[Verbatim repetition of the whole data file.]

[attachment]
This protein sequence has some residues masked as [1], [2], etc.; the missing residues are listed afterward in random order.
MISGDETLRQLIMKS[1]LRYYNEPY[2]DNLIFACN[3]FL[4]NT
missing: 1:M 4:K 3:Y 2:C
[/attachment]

This protein sequence has some residues masked as [1], [2], etc.; the missing residues are listed afterward in random order.
MISGDETLRQLIMKS[1]LRYYNEPY[2]DNLIFACN[3]FL[4]NT
missing: 1:M 4:K 3:Y 2:C